Ukrainians speak to Picton Rotary about journey to Canada

Guest speakers at Tuesdays Picton Rotary meeting (left) Iryna Nesterets and (right) Natalya Egorenkova stood with Barbara Proctor, president of the Picton Rotary Club, where they both spoke of their journeys to Canada. (Desirée Decoste/Gazette staff)




At the eighth meeting of the 2022/23 Rotary year, the Rotary Club of Picton invited cousins Natalya Egorenkova and Iryna Nesterets to speak of their travels and travails from Ukraine to Canada.

Egorenkova came to Canada with her family in 2003 and has been in the County since 2013, where as Nesterests and her daughter only arrived on June 1st this year.

After the war broke out in Ukraine, Egorenkova has been calling her relatives almost everyday to check up on them.

“When Russia attacked Ukraine on Feb 24th, it hit me hard,” expressed Egorenkova. “My mom is Ukrainian and I was born there (Shostka, Ukraine). I have aunts, uncles, cousins, friends in different parts of Ukraine. Thankfully, my immediate family is safe. My mom went to visit my brother in Uzbekistan before Christmas and will remain there until it is safe to return.”

By early March,  Nesterets took her daughter and her daughter’s friend and left their home town, not thinking of going to Canada at that point but just seeking  a safe place. 

“At the start we didn’t want to leave our home,” Nesterets stated. “We didn’t want to leave the country but it was very scary and we had to leave and the journey we took to get here took three months.”

Nesterets said if you haven’t witnessed war first hand, you will never understand the feelings of dread and helplessness.

“When we were leaving Ukraine,” said Nesterets. “We had to face a tank pointing at the car and in that short moment, it just felt like my whole life flashed before my eyes because we didn’t know if they were going to shoot at the car, and we were lucky they didn’t shoot and let us drive through.”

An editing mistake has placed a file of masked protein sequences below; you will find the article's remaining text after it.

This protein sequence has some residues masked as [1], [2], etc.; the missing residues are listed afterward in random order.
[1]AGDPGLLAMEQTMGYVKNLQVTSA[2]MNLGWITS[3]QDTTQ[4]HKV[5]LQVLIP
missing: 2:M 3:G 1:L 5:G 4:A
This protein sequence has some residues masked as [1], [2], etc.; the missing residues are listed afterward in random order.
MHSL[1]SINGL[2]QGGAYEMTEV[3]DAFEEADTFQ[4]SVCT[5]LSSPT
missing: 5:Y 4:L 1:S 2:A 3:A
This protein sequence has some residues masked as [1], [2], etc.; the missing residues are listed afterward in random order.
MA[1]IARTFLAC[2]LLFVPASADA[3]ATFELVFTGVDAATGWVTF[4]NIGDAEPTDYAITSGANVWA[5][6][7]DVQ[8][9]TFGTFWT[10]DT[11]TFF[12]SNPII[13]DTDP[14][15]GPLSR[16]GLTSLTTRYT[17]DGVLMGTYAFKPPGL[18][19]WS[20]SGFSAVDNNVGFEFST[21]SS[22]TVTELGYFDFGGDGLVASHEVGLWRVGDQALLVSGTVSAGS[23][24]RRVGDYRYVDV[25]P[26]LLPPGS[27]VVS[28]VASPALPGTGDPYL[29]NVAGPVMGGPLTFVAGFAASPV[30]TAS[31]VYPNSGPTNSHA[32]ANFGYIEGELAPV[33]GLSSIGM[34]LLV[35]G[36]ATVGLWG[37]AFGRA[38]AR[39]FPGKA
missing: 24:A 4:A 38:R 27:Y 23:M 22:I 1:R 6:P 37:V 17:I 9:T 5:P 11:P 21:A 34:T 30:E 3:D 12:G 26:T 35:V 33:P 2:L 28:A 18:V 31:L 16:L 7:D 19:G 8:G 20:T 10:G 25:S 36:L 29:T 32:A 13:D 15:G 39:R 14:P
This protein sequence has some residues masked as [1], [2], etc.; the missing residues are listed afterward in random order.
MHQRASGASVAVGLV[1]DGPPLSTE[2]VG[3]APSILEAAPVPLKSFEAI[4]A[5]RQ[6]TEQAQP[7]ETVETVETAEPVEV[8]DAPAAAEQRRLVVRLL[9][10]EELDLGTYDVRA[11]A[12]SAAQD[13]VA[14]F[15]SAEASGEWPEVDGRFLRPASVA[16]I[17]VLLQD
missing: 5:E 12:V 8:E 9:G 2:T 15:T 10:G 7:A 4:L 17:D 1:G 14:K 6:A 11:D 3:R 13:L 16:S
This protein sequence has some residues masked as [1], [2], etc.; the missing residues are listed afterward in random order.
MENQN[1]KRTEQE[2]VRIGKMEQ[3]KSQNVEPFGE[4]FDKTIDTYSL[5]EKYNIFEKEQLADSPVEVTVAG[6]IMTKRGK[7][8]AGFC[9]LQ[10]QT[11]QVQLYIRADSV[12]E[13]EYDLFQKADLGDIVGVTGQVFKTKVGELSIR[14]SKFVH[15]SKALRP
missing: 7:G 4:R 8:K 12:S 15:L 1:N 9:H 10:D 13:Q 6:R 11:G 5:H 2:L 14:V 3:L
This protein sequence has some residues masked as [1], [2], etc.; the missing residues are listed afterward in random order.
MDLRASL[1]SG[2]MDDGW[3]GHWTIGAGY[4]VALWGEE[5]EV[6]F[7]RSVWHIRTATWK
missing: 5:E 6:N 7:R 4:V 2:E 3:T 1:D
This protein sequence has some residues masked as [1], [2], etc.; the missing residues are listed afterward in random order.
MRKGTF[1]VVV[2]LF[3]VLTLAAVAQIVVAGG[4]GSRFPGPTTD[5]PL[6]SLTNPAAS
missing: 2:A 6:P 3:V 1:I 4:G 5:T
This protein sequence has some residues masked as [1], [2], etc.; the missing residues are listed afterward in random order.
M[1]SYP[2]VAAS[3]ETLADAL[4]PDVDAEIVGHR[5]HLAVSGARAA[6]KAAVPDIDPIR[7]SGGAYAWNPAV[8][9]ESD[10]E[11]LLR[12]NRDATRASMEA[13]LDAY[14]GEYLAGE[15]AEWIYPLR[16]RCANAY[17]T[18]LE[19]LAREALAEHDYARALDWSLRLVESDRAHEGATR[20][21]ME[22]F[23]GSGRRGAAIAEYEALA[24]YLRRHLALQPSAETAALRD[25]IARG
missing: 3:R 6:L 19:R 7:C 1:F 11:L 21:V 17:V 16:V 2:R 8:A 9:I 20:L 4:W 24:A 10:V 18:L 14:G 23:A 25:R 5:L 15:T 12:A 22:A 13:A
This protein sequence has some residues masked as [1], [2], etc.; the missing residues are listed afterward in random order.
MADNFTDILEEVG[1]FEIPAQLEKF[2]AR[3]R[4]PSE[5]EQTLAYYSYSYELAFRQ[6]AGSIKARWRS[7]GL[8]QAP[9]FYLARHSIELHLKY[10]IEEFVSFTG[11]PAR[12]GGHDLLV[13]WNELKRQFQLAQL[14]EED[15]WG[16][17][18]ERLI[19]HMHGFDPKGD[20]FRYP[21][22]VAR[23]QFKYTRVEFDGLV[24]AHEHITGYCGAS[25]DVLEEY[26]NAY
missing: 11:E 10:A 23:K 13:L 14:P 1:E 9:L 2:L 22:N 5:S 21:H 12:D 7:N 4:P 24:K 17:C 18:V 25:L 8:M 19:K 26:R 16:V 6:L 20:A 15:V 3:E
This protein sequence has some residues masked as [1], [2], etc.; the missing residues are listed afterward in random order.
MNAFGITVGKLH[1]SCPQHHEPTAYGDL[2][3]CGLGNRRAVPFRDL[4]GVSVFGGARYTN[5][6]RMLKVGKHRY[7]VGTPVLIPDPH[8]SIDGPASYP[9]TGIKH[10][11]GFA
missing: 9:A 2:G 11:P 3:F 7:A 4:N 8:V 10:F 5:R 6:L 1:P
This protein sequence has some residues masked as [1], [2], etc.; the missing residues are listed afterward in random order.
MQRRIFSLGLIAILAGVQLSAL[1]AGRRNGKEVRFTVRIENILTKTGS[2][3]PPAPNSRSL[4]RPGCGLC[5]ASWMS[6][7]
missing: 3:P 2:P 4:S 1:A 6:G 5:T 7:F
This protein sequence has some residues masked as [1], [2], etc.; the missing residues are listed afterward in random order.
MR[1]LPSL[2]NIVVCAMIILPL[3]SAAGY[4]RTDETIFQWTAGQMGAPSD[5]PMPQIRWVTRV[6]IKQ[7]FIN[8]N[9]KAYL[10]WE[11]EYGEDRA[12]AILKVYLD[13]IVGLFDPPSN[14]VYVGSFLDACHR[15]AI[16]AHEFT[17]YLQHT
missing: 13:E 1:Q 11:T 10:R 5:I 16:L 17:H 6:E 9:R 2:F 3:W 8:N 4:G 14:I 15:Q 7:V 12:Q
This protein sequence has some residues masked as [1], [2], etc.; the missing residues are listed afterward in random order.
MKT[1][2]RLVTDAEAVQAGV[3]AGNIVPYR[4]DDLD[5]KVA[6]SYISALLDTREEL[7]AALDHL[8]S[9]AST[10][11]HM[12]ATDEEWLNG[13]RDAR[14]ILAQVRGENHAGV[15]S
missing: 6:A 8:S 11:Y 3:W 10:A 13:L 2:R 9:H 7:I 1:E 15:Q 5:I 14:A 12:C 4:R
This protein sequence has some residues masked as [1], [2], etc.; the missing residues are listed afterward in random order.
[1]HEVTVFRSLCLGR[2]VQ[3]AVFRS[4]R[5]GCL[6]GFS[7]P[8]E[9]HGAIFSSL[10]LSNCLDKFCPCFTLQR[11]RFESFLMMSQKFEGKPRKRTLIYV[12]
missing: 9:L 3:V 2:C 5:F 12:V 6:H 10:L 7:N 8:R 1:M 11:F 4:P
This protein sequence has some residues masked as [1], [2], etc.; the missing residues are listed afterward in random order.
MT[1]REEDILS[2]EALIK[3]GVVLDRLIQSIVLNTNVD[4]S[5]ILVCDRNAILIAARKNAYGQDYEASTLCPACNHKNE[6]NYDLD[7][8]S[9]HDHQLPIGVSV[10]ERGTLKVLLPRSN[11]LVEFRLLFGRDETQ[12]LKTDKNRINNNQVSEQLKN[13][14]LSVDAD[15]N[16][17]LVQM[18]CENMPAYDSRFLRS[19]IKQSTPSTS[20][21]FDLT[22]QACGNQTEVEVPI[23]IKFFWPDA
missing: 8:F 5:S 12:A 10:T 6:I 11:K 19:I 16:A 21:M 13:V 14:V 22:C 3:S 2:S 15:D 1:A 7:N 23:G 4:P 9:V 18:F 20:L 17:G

The trip for Nesterets and her daughter involved travelling into Romania by foot and then into Hungary and from Hungary to Austria.  Finally, the family came to Canada June 1st after successfully applying for CUAET (Canada-Ukraine Authorization for Emergency Travel) permit March 20th.

“She realized she needed to get her daughter to safety and that was the main reason she left,” Egorenkova said. “Originally the other reason they didn’t bring anything with them because no one knew how long it was going to last so she only took a couple of things and they thought they were going to wait for a week, maybe two weeks in Europe and come back and when they realized that it lasted longer, I convinced her to come to Canada, although it is a big, big step.”

Nesterets and her daughter did not have time to gather any belongings or even gather their thoughts, they just grabbed duffle bags and a couple of personal things with a lot of things being left behind. When they arrived at the airport they each had just a carry on suitcase.

“I am so thankful to everyone and all the Canadians,” expressed Nesterets. “We’re feeling well and good now and the main thing now is we can go to sleep and wake up without fear. I’m really hoping to go back, we’re not letting go. None of the men could leave the country so my husband is still there, my daughter’s boyfriend, all the men are still in Ukraine.”

The Rotary Club of Picton helped Nesterets by supplying them with a laptop and printer to help them learn english, create resumes and any other online paperwork that needed to be done.